Lighter model notebook computers come equipped for heavy duty

Personal Computers

June 17, 1996|By Stephen Manes

WHEN THE PLANE touches down at gate A1 and the connecting flight departs from gate D437, the typical notebook computer becomes a clanking ball and chain.

The two or three pounds you save by carrying a lighter model can spell the difference between mere crankiness and terminal depression.

Today's light computers come with fewer and fewer compromises, and the latest line of the International Business Machines Corp. looks like the best yet. The Thinkpad 560 models weigh a svelte 4.2 pounds and are not much bigger than a successful magazine. They offer performance that rivals desktop models, yet leave out almost nothing of importance. And they are being offered at inviting prices, a consideration that IBM has historically ignored.

I tested the cheapest model, the P100, which costs about $2,700. It comes with eight megabytes of memory, a 100-megahertz Pentium processor, an 810-megabyte hard drive and an 11.2-inch dual-scan screen with 800-by-600-pixel resolution. The P120, for about $3,750, offers a 120-megahertz processor and a 12.1-inch active-matrix screen. For about $450 more, the P133 will deliver a 133-megahertz processor and 1.08 gigabytes of storage when it arrives in July. The two costlier models can display more colors on their built-in screens and a resolution of 1,024 by 768 pixels on external monitors, but those are their only other advantages.

These machines are very well equipped, right down to the microphone, sound functions and speaker. Serial, parallel, monitor and mouse ports are built in, along with two PC Card slots and an infrared transceiver. A detachable floppy disk drive comes with each unit.

A lithium-ion battery delivers about three hours per charge; additional batteries cost about $250. About all that is missing is the modem that IBM built into many earlier Thinkpads and a CD-ROM player, but PC Card versions of both are readily available.

The keyboard is one of the best I have ever used. It is quiet and responsive, with mostly full-size keys, IBM's excellent "eraserhead" Trackpoint pointing device, a commendably low profile and the company's first usable and comfortable palmrest.

The keyboard is not the only thing that IBM has improved. Some of its earlier machines, like its innovative "Butterfly" unit with the expanding keyboard, were finicky about setting the proper mode to charge their batteries. With the 560 models, all you have to do is plug the machine into the power adapter. The adapter is a slightly ungainly two-piece affair, but international travelers may find it useful, since changing the removable power cord converts it to foreign electrical standards.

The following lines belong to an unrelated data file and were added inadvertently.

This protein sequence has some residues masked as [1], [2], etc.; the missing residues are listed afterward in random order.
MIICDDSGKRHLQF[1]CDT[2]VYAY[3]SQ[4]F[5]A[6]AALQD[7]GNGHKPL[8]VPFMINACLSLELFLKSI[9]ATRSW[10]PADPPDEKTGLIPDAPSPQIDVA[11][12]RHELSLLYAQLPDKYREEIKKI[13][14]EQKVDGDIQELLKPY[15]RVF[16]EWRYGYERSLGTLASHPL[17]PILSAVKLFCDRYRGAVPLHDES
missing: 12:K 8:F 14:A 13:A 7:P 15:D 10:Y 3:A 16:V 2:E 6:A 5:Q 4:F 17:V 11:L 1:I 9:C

The faster processors on the fancier models are not likely to produce noticeable performance improvements. But, although Windows 95 runs decently with eight megabytes of memory, eight more is always a better idea.

IBM offers an eight-megabyte memory upgrade for $369, prohibitive in an era when that much memory can be had for about $300 less. Special electronic packaging does add to the price, but third parties are already offering memory in this form for around $220.

The cheapest model's only major drawback is its dual-scan screen. Although acceptably bright, it often produces ghost images and makes the cursor disappear, and it is hopeless for fast-moving games and video. But if you are willing to overlook those failings on the road, you might consider connecting the machine to a monitor when you return home. Even with the optional $175 port replicator, it would be cheaper than the $1,050 premium for the P120 model's much better active-matrix screen.

There are a few engineering oddities. The infrared transceiver is built into the power switch on the left side of the unit rather than the back, so some contortions may be required to get it aligned with another device. The fashion crowd may be horrified to discover that the case is not quite as elegantly matte black as its predecessors.

And an IBM spokesman assured me that the ports on the back can be protected by a detachable rubber cover, but it was missing from my review machine and might well disappear on the road.

Since problems have often cropped up as manufacturers have tried to cram more and more into less and less space, it might be smart to keep track of the machine's one-year anniversary, when the warranty will expire, and to spring for a service contract at a price of less than $150 a year.

Machines like these can be very expensive to fix.

The hardware is fine; the software and manuals, as usual, leave much to be desired. The 560 models come with Windows 95, but not the recently updated version, nor the drivers that make the infrared port truly useful, nor any backup disks. The software that lets you manage the machine's devices and power management is graphical to the point of being incomprehensible. And the manuals, which try to cover DOS, Windows 3.1, Windows 95 and OS/2, end up being only one step this side of useless.

The 560 line breaks new ground in the light notebook market, but there are competitors, like Digital Equipment Corp.'s Hinote Ultra II, which was not available for review. And other companies are rumored to be readying light laptops. For the moment, though, the biggest problems with the Thinkpad 560 models may be finding one to buy and figuring out how to use it when the person in front of you in coach decides to tilt the seat back.

Stephen Manes is a columnist for the New York Times.

Pub Date: 6/17/96

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